Like the couple’s frustration, the intensity of “American Son” ebbs and flows as Demos-Brown artfully doles out information. Initially, black psychology professor Kendra Ellis-Connor (Stephens) is nervously waiting alone, trying to reach her missing son, Jamal. She leaves him a voicemail demanding he call back, then another that communicates her love and worry. When the young white (and obviously green) Officer Paul Larkin (Didato) appears, she also varies her tactics, combatively pushing for information, getting infuriated by the racial stereotyping of his questions about Jamal, then becoming more conciliatory when the pleasant by-the-book officer finally loses his temper.

Kendra’s estranged husband, Scott (Cholerton), a white FBI agent, finally arrives when she’s out of the room, and Larkin mistakes him for the morning public affairs liaison officer who will take over the handling of the case – and of Kendra. More cringe-inducing racism from Larkin ensues, until Kendra reappears and he realizes his error. Professionally starstruck, Larkin fetches coffee and more information for Scott, to Kendra’s disgust.

As they wait, the couple revisits familiar marital and parenting arguments, eventually touching on the things that first drew them together. Racial issues infuse their conversation and shape their perspectives, which differ sharply when it comes to Jamal’s future.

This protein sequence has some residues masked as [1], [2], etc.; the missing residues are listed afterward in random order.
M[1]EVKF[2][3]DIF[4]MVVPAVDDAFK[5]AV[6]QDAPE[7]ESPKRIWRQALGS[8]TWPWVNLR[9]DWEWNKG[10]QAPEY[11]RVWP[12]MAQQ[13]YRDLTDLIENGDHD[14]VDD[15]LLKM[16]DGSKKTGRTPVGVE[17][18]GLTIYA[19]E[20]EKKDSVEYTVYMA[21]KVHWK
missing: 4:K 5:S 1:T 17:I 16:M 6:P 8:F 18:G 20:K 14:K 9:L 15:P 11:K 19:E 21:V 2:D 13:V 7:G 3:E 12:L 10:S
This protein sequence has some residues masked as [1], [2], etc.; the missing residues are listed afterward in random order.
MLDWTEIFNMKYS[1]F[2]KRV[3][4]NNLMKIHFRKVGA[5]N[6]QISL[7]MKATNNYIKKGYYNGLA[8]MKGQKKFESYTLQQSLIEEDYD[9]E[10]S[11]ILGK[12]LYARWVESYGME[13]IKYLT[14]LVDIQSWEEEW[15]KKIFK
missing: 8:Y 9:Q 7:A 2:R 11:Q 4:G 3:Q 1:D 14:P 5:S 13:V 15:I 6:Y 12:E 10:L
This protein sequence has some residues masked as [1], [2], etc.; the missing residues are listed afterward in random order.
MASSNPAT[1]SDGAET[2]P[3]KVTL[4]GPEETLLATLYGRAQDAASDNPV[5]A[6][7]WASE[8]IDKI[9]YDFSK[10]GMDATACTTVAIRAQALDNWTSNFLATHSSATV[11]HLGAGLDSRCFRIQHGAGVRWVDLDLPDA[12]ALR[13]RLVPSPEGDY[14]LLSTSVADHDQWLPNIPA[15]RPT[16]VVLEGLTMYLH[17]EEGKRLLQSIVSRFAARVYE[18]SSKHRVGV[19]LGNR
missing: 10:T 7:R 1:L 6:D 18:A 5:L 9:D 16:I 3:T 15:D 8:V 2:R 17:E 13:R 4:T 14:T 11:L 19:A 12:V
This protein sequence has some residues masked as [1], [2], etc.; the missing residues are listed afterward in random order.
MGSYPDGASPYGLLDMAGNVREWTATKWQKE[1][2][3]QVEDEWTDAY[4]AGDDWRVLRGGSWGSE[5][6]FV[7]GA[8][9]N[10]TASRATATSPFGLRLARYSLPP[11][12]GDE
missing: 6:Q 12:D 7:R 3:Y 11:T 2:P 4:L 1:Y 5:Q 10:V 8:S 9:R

Then Scott’s brother, who works at a local TV station, sends him an alarming video that rockets the couple into panic mode just as Lt. John Stokes (Randolph), a black veteran cop who is the actual liaison officer, arrives. From that moment, the play hurtles toward a terrible and all-too-familiar conclusion.

To a person, the actors in Zoetic’s cast are ideally suited to their roles.

Stephens, among the region’s most powerful actors, portrays a fierce and intelligent woman so agitated with worry that she just might jump out of her skin. Cholerton, a director who stepped away from acting for more than a decade, is utterly comfortable onstage, endearing in spite of the familial upheaval caused by Scott’s departure, then explosively fearful and heartbreakingly distraught.